For Toni on her birthday, even though it's not till Monday. I'm super-organised, which is largely your fault. Because the best gift anyone can give is the opportunity to indulge in one's fantasies; and because I've spent enough money this week. Sorry.
For those of you who are not Toni, this may not be to your liking; it is my second piece of Black Books fanfiction, following so close on the heels of the first that it managed to hit the keyboard first. It is fluffy in ways I have never attempted to write before. Enjoy it, if you still want to read it after that accidental deterrent.
Mr. Black was not in a good mood. He'd called the doctor in order to prove to his hyperchondriacal Furby that it was not too ill to work, only to have the backstabbing medical bastard proclaim the exact opposite and force him out to face the hordes of time-wasting customers on his own.
The world hated him this morning. He sat behind his desk and looked with pronounced disgust at them, crawling around his tables, pawing at his beloved books with their filthy, alien hands. Manny usually managed to divert his attention from this desecration by doing something worse; but today all he was doing was lying in bed like a sack of sand and moaning.
Pathetic. It was all a ruse for attention. His corkscrew was right in front of him, which was bloody lucky, because someone was going to suffer if he had to move more than a meter to refill his wineglass, and it sure wasn't going to be him. He poured himself an umpteenth glass of cat's piss and threw it into the back of his throat. It was the only comfort he had today.
The door opened again and he cringed; another person who would want something from him. Everybody seemed to, especially now that technology was coming to other, less beautiful and idyllic bookshops. How they expected him to be able to hunt up a specific book while they waited for him, he didn't know.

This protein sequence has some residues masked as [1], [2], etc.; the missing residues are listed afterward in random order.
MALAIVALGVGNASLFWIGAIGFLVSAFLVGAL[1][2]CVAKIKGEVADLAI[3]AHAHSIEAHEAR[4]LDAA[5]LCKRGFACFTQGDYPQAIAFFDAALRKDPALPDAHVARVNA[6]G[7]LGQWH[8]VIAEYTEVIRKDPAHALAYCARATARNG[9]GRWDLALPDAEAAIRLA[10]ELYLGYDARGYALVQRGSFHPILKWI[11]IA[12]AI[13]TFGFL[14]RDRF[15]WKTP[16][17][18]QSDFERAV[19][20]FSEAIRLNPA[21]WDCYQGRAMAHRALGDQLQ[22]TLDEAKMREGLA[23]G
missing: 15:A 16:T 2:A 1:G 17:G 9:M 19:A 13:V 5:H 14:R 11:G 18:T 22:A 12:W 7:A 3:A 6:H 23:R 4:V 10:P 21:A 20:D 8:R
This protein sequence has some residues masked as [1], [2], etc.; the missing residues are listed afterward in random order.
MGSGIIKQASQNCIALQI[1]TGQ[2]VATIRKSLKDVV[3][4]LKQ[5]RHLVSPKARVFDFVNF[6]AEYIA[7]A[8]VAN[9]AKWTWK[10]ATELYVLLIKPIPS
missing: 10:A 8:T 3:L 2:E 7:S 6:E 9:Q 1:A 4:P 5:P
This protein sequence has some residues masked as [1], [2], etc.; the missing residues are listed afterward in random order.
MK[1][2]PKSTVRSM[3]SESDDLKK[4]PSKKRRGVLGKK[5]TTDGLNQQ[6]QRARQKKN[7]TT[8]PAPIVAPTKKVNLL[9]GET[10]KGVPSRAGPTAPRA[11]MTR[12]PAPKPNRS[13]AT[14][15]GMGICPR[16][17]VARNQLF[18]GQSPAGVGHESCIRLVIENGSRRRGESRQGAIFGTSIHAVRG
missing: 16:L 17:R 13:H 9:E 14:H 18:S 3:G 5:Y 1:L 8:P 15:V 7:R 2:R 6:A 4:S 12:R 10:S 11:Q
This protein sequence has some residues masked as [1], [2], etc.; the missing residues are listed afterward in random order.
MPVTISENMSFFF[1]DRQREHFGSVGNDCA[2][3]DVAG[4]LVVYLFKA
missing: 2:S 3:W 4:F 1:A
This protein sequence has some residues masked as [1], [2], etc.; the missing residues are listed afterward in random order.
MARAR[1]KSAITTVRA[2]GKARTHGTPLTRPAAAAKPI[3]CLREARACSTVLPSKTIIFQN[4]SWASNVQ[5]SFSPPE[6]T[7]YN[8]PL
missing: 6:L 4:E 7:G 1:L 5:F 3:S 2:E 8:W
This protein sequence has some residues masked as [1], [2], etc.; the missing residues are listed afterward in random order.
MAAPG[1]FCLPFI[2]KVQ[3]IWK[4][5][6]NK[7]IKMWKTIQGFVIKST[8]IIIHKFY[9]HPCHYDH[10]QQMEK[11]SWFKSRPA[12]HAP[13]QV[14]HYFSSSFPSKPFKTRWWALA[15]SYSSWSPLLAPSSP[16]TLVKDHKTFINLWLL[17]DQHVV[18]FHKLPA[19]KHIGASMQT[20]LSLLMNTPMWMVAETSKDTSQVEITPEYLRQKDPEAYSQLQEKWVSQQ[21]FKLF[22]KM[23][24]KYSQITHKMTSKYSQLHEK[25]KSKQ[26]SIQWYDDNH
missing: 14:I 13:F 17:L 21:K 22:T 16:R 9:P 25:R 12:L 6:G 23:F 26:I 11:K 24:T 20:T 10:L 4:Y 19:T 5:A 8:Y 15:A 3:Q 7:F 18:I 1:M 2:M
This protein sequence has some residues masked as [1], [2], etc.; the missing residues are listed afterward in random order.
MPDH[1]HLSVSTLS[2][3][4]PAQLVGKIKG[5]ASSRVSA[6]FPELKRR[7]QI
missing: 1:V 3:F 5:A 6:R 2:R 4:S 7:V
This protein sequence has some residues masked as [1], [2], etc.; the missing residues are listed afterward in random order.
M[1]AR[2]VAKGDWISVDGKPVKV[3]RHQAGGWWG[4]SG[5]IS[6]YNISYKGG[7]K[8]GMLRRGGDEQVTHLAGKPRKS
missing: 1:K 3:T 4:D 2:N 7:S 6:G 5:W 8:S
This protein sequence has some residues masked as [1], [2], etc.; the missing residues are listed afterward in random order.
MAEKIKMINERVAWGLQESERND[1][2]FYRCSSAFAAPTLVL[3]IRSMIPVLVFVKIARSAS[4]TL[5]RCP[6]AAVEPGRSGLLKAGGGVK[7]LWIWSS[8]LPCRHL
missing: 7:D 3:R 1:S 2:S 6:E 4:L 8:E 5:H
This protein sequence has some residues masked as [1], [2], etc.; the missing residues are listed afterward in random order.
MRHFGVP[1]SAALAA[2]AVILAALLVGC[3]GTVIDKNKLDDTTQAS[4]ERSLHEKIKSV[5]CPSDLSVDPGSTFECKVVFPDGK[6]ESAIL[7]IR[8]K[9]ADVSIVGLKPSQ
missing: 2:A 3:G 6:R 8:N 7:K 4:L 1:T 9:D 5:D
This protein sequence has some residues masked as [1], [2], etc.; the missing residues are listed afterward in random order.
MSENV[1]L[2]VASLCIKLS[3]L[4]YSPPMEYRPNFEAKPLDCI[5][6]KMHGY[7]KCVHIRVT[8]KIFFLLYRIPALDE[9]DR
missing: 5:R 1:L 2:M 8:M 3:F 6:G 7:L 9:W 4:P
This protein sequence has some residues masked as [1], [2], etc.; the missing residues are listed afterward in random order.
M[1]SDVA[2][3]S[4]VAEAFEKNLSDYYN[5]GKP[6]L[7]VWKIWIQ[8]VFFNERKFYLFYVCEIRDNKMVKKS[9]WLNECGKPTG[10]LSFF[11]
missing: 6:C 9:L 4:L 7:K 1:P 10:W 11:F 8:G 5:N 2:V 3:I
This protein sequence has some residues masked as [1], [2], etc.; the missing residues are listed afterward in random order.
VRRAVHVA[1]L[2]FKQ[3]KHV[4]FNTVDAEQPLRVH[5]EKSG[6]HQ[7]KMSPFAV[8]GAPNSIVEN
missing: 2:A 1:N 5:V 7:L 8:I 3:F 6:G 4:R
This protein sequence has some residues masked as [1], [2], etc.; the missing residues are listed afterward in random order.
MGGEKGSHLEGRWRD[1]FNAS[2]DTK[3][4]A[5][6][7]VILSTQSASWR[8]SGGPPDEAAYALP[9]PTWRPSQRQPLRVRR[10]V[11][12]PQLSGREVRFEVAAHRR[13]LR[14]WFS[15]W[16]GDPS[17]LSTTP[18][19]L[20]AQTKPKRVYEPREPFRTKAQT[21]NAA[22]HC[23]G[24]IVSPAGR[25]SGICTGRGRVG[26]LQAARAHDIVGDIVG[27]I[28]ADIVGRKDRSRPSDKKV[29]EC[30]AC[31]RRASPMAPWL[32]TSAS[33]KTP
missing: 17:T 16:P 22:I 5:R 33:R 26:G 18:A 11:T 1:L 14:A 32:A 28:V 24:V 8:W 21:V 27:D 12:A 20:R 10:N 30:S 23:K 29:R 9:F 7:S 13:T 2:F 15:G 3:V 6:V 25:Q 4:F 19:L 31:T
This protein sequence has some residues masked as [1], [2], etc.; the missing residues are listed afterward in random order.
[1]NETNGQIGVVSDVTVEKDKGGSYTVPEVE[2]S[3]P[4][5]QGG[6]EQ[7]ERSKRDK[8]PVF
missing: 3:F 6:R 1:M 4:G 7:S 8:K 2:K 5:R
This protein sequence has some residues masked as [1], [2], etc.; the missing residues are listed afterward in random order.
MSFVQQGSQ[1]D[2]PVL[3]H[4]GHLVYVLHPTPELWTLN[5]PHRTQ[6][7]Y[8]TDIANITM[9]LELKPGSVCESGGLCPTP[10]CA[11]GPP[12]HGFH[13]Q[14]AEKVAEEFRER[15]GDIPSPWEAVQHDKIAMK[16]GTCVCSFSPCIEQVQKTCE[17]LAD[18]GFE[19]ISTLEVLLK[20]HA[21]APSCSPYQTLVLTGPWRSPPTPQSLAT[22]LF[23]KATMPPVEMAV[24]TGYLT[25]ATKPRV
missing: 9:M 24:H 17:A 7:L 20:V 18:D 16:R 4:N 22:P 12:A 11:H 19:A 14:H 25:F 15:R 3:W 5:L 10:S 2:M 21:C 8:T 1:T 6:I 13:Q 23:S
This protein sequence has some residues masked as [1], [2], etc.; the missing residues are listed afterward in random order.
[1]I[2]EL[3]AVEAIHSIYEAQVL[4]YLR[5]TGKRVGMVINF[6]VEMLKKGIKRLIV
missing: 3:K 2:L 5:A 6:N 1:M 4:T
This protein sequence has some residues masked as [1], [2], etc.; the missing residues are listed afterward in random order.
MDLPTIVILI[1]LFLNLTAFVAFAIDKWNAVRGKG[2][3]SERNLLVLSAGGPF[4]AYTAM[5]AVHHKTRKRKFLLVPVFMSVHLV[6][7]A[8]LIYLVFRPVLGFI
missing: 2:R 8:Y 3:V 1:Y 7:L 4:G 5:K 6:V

Through the door strode a woman. Strode was definitely the right word; she had not walked in as though contemplating the shop's charming aesthetic or wondering what sort of book to buy, but marched in with a purpose. She was broad, but not fat in the way that so many people seemed to be these days, but strong and determined; her overall impression was one of immense strength and will, and he found himself shrinking in his chair before her.
That wasn't good. He was the biggest thing in this shop, how dare she just stride in here as though she owned the place? He stood up and wandered, feigning nonchalance, over to her. "Can I help you?" he asked in a false, sickly-sweet tone.
She looked at him. "If you like," she replied, and he noticed a slight lilt of sarcasm in her voice that was almost attractive. But of course, he was stony-hearted and impervious to attraction. "I'm looking for something that will make me laugh. Something dark."
Every minute he liked her more and more. "Look for red covers," he advised her, not sure how helpful this was; he'd never tried to assist anyone in the shop before. She raised an eyebrow. "I think you should find something on this table."
"So, basically, keep going exactly as I was?" A sarcastic smile played across her bold face. She had nice eyes, he noticed dumbly.
"Yeah." She grinned, and he seized his advantage. "Bernard Black," he offered, sticking out a hand shyly. She took it, smiling.
"Toni Blackler," she said, a tone of ironic surprise colouring her voice. "We match."
He found the notion of connection quite pleasant, though he still wasn't sure why. He suddenly felt like he was making a fool of himself in front of this woman. "Good," he said absently. He would go and check on Manny, he told himself, and then if she was still there when he came back maybe he would be able to 'play it cool', as it were, and look like less of an idiot.